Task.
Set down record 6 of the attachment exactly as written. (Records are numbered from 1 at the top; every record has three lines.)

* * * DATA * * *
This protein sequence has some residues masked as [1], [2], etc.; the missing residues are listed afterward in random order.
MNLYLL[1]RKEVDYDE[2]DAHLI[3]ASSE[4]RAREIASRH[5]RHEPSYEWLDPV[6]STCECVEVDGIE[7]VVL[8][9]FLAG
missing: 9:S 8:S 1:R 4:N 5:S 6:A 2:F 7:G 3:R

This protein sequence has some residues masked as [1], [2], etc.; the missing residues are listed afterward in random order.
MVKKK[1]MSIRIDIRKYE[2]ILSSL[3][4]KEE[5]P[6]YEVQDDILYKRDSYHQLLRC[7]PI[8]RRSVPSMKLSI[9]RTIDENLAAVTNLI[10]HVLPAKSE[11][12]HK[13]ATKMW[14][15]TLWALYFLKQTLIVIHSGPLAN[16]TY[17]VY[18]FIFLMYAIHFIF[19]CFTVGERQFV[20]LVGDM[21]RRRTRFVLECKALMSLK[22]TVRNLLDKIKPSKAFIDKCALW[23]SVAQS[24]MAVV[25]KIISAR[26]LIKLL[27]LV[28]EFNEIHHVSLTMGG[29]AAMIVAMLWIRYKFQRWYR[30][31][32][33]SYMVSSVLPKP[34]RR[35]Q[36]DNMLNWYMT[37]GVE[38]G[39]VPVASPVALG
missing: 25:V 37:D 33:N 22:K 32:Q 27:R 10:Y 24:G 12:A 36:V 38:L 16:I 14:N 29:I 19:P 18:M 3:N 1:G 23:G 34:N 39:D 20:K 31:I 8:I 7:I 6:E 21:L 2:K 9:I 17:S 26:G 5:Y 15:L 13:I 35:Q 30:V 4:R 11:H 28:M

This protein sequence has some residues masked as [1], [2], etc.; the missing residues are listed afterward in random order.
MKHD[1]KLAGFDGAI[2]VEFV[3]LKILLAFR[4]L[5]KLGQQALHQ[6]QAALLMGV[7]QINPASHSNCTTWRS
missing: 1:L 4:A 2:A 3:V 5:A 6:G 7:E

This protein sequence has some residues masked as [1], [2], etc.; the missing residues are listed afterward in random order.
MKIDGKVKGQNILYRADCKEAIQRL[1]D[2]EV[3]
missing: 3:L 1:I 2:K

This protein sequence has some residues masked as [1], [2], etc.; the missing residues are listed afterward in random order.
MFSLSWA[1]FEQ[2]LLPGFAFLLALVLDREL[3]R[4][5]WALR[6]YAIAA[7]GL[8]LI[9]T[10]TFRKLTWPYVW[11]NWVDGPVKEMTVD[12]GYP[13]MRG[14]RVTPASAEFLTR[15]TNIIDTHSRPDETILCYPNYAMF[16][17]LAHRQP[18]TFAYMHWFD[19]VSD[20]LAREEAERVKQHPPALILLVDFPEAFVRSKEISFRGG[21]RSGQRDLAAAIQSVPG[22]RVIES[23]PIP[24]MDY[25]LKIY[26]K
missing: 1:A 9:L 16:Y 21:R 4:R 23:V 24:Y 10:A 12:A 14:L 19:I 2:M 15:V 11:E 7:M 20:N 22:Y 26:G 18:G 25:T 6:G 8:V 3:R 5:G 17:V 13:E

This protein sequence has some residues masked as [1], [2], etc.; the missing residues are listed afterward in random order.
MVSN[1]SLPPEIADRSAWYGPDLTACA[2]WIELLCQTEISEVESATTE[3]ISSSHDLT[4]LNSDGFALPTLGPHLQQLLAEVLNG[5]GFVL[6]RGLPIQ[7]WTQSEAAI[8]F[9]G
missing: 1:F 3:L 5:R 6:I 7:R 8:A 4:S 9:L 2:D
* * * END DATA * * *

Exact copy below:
This protein sequence has some residues masked as [1], [2], etc.; the missing residues are listed afterward in random order.
MVSN[1]SLPPEIADRSAWYGPDLTACA[2]WIELLCQTEISEVESATTE[3]ISSSHDLT[4]LNSDGFALPTLGPHLQQLLAEVLNG[5]GFVL[6]RGLPIQ[7]WTQSEAAI[8]F[9]G
missing: 1:F 3:L 5:R 6:I 7:R 8:A 4:S 9:L 2:D